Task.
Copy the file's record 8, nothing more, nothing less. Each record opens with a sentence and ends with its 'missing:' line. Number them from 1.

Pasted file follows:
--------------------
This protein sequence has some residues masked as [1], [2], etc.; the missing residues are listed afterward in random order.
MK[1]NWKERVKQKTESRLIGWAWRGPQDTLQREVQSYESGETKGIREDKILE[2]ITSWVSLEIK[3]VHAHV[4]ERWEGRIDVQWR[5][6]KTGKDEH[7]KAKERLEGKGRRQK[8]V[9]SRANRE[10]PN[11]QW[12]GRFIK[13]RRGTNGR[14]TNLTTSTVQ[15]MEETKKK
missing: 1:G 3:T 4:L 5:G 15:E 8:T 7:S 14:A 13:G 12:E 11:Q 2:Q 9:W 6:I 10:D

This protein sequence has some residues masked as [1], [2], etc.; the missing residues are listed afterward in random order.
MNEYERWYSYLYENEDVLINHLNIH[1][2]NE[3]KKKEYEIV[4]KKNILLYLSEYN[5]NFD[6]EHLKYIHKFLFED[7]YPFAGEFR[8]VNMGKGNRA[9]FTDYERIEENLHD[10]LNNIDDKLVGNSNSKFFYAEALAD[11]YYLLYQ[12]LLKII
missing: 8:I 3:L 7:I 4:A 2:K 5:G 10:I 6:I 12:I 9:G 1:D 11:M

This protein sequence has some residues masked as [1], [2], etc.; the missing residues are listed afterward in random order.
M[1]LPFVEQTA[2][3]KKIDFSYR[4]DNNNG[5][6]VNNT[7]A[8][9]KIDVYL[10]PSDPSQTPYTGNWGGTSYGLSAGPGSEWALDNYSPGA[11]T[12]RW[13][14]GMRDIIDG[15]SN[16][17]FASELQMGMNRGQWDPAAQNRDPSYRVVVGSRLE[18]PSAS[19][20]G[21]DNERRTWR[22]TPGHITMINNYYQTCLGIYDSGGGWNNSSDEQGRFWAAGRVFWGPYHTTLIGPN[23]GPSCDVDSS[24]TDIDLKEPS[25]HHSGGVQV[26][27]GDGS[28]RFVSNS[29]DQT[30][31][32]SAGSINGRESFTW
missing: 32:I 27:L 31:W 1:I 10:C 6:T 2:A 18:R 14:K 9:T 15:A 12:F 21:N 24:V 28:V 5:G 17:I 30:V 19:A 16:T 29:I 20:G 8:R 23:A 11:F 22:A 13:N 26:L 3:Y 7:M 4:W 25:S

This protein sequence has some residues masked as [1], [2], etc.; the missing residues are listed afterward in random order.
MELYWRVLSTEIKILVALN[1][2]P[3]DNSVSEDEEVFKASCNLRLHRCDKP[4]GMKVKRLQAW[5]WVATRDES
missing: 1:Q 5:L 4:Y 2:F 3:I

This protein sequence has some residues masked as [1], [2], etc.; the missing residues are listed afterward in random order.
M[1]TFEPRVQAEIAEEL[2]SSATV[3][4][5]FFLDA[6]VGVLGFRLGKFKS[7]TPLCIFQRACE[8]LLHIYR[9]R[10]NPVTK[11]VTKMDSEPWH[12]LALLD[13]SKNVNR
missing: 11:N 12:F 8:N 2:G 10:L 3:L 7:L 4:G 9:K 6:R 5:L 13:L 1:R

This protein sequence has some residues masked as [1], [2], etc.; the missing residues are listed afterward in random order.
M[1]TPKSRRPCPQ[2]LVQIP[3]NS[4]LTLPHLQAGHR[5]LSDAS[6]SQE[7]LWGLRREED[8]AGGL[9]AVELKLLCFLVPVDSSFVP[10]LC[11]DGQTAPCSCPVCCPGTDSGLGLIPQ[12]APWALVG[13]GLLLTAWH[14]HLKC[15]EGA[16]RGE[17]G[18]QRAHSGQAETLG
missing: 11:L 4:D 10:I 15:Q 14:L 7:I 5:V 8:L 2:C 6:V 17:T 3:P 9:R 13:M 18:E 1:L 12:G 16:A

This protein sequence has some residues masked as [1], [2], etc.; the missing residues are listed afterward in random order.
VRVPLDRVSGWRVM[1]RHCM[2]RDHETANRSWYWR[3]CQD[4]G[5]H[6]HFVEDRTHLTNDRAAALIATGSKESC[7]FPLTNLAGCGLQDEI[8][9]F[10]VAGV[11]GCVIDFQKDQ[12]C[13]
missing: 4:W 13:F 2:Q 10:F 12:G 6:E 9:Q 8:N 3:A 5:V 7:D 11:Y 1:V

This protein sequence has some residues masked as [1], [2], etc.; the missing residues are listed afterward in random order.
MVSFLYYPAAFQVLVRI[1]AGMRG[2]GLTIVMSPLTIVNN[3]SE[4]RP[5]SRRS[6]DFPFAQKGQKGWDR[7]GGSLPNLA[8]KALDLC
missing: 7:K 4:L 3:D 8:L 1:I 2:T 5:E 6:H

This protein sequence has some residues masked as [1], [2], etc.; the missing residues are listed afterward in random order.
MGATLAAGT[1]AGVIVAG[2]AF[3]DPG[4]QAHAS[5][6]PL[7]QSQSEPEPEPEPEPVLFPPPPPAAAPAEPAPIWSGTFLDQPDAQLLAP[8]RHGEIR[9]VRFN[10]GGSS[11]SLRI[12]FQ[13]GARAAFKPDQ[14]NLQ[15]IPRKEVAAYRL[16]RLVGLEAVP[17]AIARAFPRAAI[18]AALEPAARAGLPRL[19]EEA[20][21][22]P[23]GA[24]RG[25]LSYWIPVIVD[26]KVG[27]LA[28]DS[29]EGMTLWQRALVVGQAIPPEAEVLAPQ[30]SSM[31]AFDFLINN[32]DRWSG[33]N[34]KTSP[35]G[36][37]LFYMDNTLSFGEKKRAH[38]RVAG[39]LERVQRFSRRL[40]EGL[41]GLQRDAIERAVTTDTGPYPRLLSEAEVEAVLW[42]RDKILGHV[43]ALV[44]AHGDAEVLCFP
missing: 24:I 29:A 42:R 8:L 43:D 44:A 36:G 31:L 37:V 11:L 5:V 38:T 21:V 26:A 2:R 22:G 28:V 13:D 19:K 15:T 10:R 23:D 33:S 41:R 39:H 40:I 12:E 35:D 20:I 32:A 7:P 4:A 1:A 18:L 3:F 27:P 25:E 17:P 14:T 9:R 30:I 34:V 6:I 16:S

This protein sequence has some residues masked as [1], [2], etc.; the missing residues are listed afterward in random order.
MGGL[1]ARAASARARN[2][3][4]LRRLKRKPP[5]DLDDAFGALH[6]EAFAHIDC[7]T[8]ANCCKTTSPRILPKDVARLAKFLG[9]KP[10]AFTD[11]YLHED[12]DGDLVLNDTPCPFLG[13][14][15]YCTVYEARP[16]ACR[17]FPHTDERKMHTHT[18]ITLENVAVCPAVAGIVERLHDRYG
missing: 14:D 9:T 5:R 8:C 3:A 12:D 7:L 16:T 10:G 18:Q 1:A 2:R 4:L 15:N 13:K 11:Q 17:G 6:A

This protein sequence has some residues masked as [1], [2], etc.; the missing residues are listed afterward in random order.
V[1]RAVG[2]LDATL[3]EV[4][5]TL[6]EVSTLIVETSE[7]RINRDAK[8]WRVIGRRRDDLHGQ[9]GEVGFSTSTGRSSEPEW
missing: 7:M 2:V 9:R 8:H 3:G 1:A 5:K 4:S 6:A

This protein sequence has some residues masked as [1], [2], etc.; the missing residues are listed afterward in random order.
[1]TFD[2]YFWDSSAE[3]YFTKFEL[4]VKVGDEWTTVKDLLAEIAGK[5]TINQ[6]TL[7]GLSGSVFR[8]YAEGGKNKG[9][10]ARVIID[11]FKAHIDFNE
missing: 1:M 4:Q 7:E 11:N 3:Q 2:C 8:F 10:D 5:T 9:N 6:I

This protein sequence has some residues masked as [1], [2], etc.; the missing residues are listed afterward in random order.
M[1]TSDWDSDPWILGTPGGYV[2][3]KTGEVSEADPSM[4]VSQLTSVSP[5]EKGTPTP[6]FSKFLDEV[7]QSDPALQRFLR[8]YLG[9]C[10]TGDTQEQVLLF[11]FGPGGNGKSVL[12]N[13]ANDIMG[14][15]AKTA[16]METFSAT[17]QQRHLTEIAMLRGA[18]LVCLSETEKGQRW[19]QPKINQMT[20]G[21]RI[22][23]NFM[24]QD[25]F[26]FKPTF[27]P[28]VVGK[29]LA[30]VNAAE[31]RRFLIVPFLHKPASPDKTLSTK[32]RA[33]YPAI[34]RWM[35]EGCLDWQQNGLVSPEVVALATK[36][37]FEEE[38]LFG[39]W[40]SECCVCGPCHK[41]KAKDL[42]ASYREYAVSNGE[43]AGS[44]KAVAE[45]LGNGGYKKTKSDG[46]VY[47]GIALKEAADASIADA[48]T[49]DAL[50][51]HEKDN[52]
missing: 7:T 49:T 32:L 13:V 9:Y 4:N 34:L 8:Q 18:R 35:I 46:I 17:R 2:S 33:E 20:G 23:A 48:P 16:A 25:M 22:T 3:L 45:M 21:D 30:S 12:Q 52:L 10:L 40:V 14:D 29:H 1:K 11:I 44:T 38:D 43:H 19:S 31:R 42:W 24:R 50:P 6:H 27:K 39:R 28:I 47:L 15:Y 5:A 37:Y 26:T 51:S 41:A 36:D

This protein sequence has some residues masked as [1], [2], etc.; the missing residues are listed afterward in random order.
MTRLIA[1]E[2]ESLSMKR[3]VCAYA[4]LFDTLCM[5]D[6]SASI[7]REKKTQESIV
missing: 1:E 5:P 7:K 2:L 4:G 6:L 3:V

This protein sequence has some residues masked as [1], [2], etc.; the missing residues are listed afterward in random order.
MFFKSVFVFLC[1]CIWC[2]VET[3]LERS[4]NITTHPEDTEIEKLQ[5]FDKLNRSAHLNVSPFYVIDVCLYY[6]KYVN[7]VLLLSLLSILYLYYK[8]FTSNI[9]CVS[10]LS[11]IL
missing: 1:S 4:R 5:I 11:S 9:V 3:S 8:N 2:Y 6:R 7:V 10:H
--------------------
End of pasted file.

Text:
This protein sequence has some residues masked as [1], [2], etc.; the missing residues are listed afterward in random order.
MVSFLYYPAAFQVLVRI[1]AGMRG[2]GLTIVMSPLTIVNN[3]SE[4]RP[5]SRRS[6]DFPFAQKGQKGWDR[7]GGSLPNLA[8]KALDLC
missing: 7:K 4:L 3:D 8:L 1:I 2:T 5:E 6:H